Can Tim Burton evolve? In recent years, Burton’s name has become as synonymous with self-plagiarism and creative bankruptcy as it has with black-and-white stripes and Johnny Depp‘s theatrical eyelash-batting. If the warm and gorgeous “Big Eyes,” his first live-action movie without Depp in more than a decade, is any indication, the answer is yes. The most human film from Burton since “Ed Wood,” this biopic of kitsch painter Margaret Keane (Amy Adams) marks a small but significant artistic growth.
In a sweet parallel, Burton’s leveling up takes place through his portrayal of another artist known for her mass appeal and aesthetic monomania. Margaret’s struggle to gain recognition as the creator of her work after her charming-sociopath husband Walter (Christoph Waltz) passes them off as his own for years is tidied into a Burton-esque tale about quavering protagonists who finally stand up to their bullies. But Margaret’s timidity finds greater resonance because she’s not just another one of Burton’s shrinking violets; instead, she’s a budding bloom repeatedly discouraged from seeking out the sun.
Pastels were the palette of the narrow-minded in “Edward Scissorhands,” but they bring vibrancy and hope to late 1950s San Francisco, where Margaret, a recent divorcee, arrives with her young daughter (Delaney Raye). In no time at all, she gets hitched once more, this time to the hyper-confident Walter, a “Sunday painter” with a thriving commercial real-estate business. He proposes on one knee with his arms outstretched, his whole body roaring, “Ta-da!”
When Margaret’s paintings become accessory to a nightclub brawl (long story), Walter relies on his flair for publicity and entrepreneurship to sell his wife’s work, but under his own name, well aware that a big personality (like his own) or a sad story (he can make one up) is likely to boost sales. Besides, as everybody knows, “People don’t buy lady art.”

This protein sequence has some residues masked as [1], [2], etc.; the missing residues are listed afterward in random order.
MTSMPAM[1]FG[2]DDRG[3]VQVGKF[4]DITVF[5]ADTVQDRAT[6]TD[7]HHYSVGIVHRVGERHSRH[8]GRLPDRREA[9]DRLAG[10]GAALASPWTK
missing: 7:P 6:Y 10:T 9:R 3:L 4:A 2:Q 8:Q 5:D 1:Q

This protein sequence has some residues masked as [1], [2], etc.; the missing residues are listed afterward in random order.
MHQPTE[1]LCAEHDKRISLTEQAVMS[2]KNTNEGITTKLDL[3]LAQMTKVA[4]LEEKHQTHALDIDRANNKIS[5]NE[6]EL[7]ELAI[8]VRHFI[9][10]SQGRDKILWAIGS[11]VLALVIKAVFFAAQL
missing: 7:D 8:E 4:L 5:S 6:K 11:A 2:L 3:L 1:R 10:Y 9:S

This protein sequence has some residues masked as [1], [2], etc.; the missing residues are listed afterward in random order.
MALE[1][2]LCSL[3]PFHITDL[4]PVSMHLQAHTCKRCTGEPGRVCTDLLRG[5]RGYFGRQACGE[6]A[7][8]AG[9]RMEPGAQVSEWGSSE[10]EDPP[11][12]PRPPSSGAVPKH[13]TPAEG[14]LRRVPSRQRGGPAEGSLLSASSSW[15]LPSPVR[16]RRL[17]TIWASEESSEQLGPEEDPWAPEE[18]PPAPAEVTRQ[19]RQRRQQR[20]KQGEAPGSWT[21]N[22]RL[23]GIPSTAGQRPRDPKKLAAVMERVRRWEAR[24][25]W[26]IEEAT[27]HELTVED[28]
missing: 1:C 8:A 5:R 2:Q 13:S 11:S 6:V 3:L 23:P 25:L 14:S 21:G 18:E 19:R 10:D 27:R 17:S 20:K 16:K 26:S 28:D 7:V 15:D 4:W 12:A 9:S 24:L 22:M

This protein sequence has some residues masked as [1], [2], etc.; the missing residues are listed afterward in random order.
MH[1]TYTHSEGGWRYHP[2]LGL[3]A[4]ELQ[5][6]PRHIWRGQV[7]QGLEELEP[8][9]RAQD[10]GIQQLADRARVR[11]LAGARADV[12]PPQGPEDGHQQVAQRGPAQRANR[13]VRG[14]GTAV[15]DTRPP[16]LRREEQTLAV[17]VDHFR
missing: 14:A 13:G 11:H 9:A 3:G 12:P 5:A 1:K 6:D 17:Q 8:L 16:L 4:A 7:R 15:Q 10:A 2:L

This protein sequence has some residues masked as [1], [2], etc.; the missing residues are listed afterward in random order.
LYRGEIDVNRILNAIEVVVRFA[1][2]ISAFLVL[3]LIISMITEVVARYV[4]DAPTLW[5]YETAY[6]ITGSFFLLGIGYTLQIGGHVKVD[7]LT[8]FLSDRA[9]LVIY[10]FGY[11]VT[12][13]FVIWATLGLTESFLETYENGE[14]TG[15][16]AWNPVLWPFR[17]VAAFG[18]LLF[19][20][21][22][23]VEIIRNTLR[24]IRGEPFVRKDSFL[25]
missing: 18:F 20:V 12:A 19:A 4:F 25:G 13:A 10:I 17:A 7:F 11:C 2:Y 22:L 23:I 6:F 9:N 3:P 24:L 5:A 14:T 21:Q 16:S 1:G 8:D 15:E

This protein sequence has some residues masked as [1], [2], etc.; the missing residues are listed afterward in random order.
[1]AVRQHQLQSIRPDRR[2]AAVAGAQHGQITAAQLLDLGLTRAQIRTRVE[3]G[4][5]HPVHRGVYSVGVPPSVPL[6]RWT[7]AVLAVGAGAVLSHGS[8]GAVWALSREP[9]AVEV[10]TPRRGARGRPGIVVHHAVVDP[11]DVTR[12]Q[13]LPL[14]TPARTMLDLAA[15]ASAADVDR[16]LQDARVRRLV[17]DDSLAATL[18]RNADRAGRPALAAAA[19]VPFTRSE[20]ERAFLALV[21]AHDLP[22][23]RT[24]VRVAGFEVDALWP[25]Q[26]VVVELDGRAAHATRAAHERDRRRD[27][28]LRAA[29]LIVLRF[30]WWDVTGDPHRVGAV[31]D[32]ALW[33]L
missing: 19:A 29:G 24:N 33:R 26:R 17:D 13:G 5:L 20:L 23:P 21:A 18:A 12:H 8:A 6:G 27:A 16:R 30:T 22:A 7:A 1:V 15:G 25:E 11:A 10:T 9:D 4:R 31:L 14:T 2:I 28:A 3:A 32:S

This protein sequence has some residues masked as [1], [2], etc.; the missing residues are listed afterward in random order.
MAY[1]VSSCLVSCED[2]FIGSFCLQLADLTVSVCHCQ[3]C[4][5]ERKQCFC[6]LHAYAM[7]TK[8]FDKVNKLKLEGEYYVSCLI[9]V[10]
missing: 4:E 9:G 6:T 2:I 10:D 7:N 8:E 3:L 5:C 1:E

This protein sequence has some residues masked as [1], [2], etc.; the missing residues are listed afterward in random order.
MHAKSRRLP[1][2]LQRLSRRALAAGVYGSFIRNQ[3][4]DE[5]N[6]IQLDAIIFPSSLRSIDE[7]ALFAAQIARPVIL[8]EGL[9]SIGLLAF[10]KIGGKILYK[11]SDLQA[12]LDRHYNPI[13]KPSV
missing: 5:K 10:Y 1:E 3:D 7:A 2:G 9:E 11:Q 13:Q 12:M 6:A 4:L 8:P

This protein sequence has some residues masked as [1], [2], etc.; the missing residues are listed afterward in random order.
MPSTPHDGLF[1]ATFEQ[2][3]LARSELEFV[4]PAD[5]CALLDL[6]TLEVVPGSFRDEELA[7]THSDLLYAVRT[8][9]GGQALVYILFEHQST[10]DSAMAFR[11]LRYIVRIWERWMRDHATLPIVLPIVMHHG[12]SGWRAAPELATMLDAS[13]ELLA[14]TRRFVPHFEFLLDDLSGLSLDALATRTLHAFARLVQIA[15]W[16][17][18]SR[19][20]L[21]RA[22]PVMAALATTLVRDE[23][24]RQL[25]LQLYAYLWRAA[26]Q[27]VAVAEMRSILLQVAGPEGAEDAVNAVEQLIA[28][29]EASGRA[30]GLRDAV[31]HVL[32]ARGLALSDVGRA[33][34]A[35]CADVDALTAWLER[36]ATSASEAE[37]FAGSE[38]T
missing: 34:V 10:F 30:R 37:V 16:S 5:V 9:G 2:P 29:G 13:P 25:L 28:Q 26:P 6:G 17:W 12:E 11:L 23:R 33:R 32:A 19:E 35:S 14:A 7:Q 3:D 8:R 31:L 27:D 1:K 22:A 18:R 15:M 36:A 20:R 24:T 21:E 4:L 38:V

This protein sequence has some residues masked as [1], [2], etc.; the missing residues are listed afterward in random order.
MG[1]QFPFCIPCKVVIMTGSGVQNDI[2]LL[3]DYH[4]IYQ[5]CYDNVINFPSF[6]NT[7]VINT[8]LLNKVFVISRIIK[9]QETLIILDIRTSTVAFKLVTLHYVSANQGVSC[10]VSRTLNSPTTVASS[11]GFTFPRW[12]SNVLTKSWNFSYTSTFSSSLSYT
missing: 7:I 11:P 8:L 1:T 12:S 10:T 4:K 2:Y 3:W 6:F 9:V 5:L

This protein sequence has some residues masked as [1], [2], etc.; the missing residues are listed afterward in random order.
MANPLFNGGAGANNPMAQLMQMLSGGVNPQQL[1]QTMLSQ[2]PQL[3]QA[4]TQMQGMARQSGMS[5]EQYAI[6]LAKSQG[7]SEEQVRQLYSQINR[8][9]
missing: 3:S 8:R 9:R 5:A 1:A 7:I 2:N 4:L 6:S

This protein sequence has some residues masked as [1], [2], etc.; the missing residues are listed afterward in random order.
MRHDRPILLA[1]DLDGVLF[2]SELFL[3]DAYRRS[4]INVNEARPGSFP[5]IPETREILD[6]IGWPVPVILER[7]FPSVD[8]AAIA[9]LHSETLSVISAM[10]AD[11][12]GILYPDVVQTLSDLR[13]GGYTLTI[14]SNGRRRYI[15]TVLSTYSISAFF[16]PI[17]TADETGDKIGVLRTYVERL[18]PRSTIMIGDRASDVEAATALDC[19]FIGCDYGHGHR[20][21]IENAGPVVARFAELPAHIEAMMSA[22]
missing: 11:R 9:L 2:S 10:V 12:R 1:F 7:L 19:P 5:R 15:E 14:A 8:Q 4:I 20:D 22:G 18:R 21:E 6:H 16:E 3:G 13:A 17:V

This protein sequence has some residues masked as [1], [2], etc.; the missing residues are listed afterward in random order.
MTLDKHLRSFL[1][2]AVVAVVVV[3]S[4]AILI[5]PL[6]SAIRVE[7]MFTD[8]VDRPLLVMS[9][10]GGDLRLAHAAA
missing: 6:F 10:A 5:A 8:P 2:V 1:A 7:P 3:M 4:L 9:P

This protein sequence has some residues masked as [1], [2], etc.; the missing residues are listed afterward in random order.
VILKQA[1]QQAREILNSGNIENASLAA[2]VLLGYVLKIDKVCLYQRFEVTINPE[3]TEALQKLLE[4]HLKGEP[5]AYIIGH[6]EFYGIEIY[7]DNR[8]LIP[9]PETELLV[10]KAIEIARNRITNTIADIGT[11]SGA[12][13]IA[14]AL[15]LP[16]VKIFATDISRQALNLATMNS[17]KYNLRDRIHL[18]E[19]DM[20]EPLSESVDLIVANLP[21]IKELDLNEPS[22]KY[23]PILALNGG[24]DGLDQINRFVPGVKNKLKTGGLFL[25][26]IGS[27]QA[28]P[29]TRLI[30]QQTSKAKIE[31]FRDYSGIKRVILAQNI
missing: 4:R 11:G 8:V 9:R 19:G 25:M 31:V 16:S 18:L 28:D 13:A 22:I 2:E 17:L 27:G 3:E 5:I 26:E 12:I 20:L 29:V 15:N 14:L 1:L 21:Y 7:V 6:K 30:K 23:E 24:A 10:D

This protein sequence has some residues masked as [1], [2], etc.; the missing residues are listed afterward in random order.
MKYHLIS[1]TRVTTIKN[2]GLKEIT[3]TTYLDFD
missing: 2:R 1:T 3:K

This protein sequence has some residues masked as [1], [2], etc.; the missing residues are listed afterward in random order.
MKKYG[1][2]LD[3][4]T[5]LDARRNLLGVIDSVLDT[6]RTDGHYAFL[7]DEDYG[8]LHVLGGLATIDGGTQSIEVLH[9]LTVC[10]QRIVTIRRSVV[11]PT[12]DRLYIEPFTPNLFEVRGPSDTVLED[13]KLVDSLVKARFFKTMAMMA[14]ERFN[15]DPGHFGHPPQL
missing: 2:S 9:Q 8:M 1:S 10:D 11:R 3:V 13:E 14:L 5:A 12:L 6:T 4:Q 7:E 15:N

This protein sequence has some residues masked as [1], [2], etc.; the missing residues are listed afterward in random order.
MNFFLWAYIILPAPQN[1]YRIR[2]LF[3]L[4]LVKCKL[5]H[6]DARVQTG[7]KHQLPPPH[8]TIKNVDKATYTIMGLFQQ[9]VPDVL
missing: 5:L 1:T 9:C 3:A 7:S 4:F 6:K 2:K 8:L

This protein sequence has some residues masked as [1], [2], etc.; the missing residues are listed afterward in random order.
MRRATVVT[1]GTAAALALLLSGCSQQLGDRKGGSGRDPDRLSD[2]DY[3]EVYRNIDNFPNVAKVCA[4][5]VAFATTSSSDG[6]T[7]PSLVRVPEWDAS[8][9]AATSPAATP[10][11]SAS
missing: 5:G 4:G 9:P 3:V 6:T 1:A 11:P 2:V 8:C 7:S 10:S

“Big Eyes” is the rare film to treat art as both commerce and a piece of one’s heart. It’s initially delightful to watch Walter’s capitalist brain at work, the result of which is the highly profitable reproduction of his wife’s canvases into posters and calendars.
Burton’s approach to the paintings’ reviled critical reception, too, is refreshingly complex. A host of unkind things are said about them — my favorite was a comparison of those enormous, blank peepers to “big, stale jellybeans” — but the director and his “Ed Wood” screenwriters Scott Alexander and Larry Karaszewski defend the popularity of Margaret’s creations while admitting their negligible artistic value.
It’s what you can imagine Burton, reportedly a Keane fan, saying about “Alice in Wonderland”: If it were really as terrible as everyone said, it wouldn’t have made a bajillion dollars. And those paintings couldn’t have become such blockbusters if it weren’t for Walter’s tireless promotion.
But it’s only a matter of time until Margaret, who’s forced into a sweatshop schedule of churning out painting after painting by her increasingly abusive husband, decides to reclaim her work as her own. The plot leads to the famous case of Keane versus Keane, in which Margaret strives to wrest authorship of her work from the man who made them lucrative and ubiquitous. (You can probably guess how the real-life lawsuit turned out, since this movie is about Margaret, not Walter.)
Adams is her familiar jittery, trembling, impressive self, her thought processes as readable as a book. She imbues nearly every scene with buzzy anxiety or weepy poignancy, especially when Margaret is burdened by the lies she and Walter tell her daughter about who the “real” painter is.
Waltz’s hammy performance loses its appeal by the film’s end, though he benefits from a character flaw of Walter’s that’s smartly not over-explained. The one discordant note of casting is Krysten Ritter, playing Margaret’s sole friend. Ritter’s a Keane painting come to life, yes, but she also adds a dissonant chord of modernity to her scenes.
Especially in a year so devoid of serious female-led dramas, it’s invigorating to see a feminist crowd-pleaser with the force of moral righteousness on its side. But “Big Eyes” is good, not great.
What keeps it from excellence is its reluctance to explore the very questions it raises: What does it feel like to be hated by scholars and taste-makers but beloved by millions? Why are the children in the paintings so sad? (“Are they poor?” asks one patron of the arts.) How successful were the Modigliani-inspired self-portraits Margaret begins to paint at the height of the big-eyes craze that she signed with her own name?
Margaret Keane’s crusade against her husband is pure, satisfying, cinematic feel-goodery (in the best, rousing sense). But with Burton aiming higher than he has in years, it’s too bad we can’t have just a little more sophistication with the usual triumphalism.